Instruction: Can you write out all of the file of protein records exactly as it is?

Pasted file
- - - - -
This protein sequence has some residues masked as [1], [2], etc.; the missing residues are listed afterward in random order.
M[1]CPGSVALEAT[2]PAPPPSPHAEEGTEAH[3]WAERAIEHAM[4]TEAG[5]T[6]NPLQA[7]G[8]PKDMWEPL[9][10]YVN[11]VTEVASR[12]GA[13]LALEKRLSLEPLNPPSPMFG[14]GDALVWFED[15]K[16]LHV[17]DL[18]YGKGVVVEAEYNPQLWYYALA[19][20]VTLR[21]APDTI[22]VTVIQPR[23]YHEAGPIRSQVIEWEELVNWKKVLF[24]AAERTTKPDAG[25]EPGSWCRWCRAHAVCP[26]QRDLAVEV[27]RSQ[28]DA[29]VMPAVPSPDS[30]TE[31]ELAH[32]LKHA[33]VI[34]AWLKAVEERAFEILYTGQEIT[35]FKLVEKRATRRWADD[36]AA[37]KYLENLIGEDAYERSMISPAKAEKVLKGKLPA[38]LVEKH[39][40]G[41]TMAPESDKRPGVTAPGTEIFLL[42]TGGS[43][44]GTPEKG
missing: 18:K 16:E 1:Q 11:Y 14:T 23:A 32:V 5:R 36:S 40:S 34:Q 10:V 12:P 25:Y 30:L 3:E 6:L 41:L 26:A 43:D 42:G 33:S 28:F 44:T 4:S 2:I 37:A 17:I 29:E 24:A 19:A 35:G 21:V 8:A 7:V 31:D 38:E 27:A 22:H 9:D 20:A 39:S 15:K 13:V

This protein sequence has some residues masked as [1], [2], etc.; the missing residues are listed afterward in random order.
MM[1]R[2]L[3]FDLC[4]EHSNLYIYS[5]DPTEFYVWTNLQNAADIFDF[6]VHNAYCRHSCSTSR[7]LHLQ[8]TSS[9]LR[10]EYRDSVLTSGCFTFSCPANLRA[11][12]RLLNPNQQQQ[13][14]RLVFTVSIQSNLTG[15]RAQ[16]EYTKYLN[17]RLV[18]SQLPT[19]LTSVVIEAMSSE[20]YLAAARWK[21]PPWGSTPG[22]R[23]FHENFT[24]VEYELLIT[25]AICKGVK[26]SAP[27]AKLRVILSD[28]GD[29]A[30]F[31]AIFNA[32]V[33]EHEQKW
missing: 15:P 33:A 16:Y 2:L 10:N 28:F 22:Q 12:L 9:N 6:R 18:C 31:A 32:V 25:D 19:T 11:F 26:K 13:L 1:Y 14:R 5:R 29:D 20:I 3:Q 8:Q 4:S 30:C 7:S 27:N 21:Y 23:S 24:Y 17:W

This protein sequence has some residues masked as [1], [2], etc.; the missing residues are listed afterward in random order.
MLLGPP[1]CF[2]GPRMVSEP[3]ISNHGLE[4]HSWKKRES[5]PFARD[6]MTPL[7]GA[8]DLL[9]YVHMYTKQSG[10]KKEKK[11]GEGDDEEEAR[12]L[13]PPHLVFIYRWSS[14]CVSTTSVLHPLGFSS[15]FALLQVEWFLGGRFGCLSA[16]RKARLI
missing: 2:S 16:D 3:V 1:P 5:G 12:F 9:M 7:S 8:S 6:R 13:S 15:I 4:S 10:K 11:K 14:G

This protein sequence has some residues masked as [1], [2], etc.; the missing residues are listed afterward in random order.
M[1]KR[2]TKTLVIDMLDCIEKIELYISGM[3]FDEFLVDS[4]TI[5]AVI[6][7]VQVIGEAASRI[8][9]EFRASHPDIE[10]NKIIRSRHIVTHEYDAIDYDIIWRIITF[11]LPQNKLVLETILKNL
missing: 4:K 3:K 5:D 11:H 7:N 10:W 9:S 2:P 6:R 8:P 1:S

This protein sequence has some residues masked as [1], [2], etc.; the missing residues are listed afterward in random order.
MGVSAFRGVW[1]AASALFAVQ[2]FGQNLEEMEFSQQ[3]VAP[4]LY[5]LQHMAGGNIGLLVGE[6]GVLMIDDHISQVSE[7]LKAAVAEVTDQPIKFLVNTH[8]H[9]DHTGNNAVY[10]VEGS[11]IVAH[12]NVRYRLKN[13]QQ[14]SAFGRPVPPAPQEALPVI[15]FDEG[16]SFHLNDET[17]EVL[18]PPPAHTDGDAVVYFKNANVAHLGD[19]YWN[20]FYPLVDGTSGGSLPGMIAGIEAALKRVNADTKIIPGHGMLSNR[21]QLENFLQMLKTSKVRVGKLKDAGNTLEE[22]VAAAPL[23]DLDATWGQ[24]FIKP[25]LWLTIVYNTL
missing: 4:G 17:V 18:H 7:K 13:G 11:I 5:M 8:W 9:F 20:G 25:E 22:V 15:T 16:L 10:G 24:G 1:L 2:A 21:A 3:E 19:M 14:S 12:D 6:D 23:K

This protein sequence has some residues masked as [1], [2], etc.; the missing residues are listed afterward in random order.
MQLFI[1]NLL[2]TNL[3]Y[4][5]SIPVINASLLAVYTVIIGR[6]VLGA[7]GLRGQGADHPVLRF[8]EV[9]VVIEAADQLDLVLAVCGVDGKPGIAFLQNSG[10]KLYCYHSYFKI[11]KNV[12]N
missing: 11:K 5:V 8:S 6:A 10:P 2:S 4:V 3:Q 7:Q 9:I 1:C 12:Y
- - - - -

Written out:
This protein sequence has some residues masked as [1], [2], etc.; the missing residues are listed afterward in random order.
M[1]CPGSVALEAT[2]PAPPPSPHAEEGTEAH[3]WAERAIEHAM[4]TEAG[5]T[6]NPLQA[7]G[8]PKDMWEPL[9][10]YVN[11]VTEVASR[12]GA[13]LALEKRLSLEPLNPPSPMFG[14]GDALVWFED[15]K[16]LHV[17]DL[18]YGKGVVVEAEYNPQLWYYALA[19][20]VTLR[21]APDTI[22]VTVIQPR[23]YHEAGPIRSQVIEWEELVNWKKVLF[24]AAERTTKPDAG[25]EPGSWCRWCRAHAVCP[26]QRDLAVEV[27]RSQ[28]DA[29]VMPAVPSPDS[30]TE[31]ELAH[32]LKHA[33]VI[34]AWLKAVEERAFEILYTGQEIT[35]FKLVEKRATRRWADD[36]AA[37]KYLENLIGEDAYERSMISPAKAEKVLKGKLPA[38]LVEKH[39][40]G[41]TMAPESDKRPGVTAPGTEIFLL[42]TGGS[43][44]GTPEKG
missing: 18:K 16:E 1:Q 11:Y 14:T 23:A 32:V 5:R 36:S 40:S 34:Q 10:V 12:P 25:Y 30:L 3:E 6:L 41:L 26:A 43:D 42:G 33:S 28:F 44:T 4:S 2:I 37:A 17:I 29:E 24:A 19:A 35:G 21:V 8:A 7:V 31:D 38:E 27:A 22:H 9:D 20:A 39:S 15:K 13:V

This protein sequence has some residues masked as [1], [2], etc.; the missing residues are listed afterward in random order.
MM[1]R[2]L[3]FDLC[4]EHSNLYIYS[5]DPTEFYVWTNLQNAADIFDF[6]VHNAYCRHSCSTSR[7]LHLQ[8]TSS[9]LR[10]EYRDSVLTSGCFTFSCPANLRA[11][12]RLLNPNQQQQ[13][14]RLVFTVSIQSNLTG[15]RAQ[16]EYTKYLN[17]RLV[18]SQLPT[19]LTSVVIEAMSSE[20]YLAAARWK[21]PPWGSTPG[22]R[23]FHENFT[24]VEYELLIT[25]AICKGVK[26]SAP[27]AKLRVILSD[28]GD[29]A[30]F[31]AIFNA[32]V[33]EHEQKW
missing: 15:P 33:A 16:Y 2:L 10:N 28:F 22:Q 12:L 9:N 6:R 18:C 31:A 32:V 25:D 19:T 11:F 26:K 13:L 1:Y 14:R 5:R 29:D 20:I 3:Q 8:Q 4:S 30:C 7:S 27:N 21:Y 23:S 24:Y 17:W

This protein sequence has some residues masked as [1], [2], etc.; the missing residues are listed afterward in random order.
MLLGPP[1]CF[2]GPRMVSEP[3]ISNHGLE[4]HSWKKRES[5]PFARD[6]MTPL[7]GA[8]DLL[9]YVHMYTKQSG[10]KKEKK[11]GEGDDEEEAR[12]L[13]PPHLVFIYRWSS[14]CVSTTSVLHPLGFSS[15]FALLQVEWFLGGRFGCLSA[16]RKARLI
missing: 2:S 16:D 3:V 1:P 5:G 12:F 9:M 7:S 8:S 6:R 13:S 15:I 4:S 10:K 11:K 14:G

This protein sequence has some residues masked as [1], [2], etc.; the missing residues are listed afterward in random order.
M[1]KR[2]TKTLVIDMLDCIEKIELYISGM[3]FDEFLVDS[4]TI[5]AVI[6][7]VQVIGEAASRI[8][9]EFRASHPDIE[10]NKIIRSRHIVTHEYDAIDYDIIWRIITF[11]LPQNKLVLETILKNL
missing: 4:K 3:K 5:D 11:H 7:N 10:W 9:S 2:P 6:R 8:P 1:S

This protein sequence has some residues masked as [1], [2], etc.; the missing residues are listed afterward in random order.
MGVSAFRGVW[1]AASALFAVQ[2]FGQNLEEMEFSQQ[3]VAP[4]LY[5]LQHMAGGNIGLLVGE[6]GVLMIDDHISQVSE[7]LKAAVAEVTDQPIKFLVNTH[8]H[9]DHTGNNAVY[10]VEGS[11]IVAH[12]NVRYRLKN[13]QQ[14]SAFGRPVPPAPQEALPVI[15]FDEG[16]SFHLNDET[17]EVL[18]PPPAHTDGDAVVYFKNANVAHLGD[19]YWN[20]FYPLVDGTSGGSLPGMIAGIEAALKRVNADTKIIPGHGMLSNR[21]QLENFLQMLKTSKVRVGKLKDAGNTLEE[22]VAAAPL[23]DLDATWGQ[24]FIKP[25]LWLTIVYNTL
missing: 4:G 17:V 18:H 7:K 13:G 11:I 5:M 8:W 9:F 20:G 25:E 22:V 15:T 16:L 10:G 24:G 1:L 2:A 21:A 3:E 19:M 14:S 12:D 6:D 23:K

This protein sequence has some residues masked as [1], [2], etc.; the missing residues are listed afterward in random order.
MQLFI[1]NLL[2]TNL[3]Y[4][5]SIPVINASLLAVYTVIIGR[6]VLGA[7]GLRGQGADHPVLRF[8]EV[9]VVIEAADQLDLVLAVCGVDGKPGIAFLQNSG[10]KLYCYHSYFKI[11]KNV[12]N
missing: 11:K 5:V 8:S 6:A 10:P 2:S 4:V 3:Q 7:Q 9:I 1:C 12:Y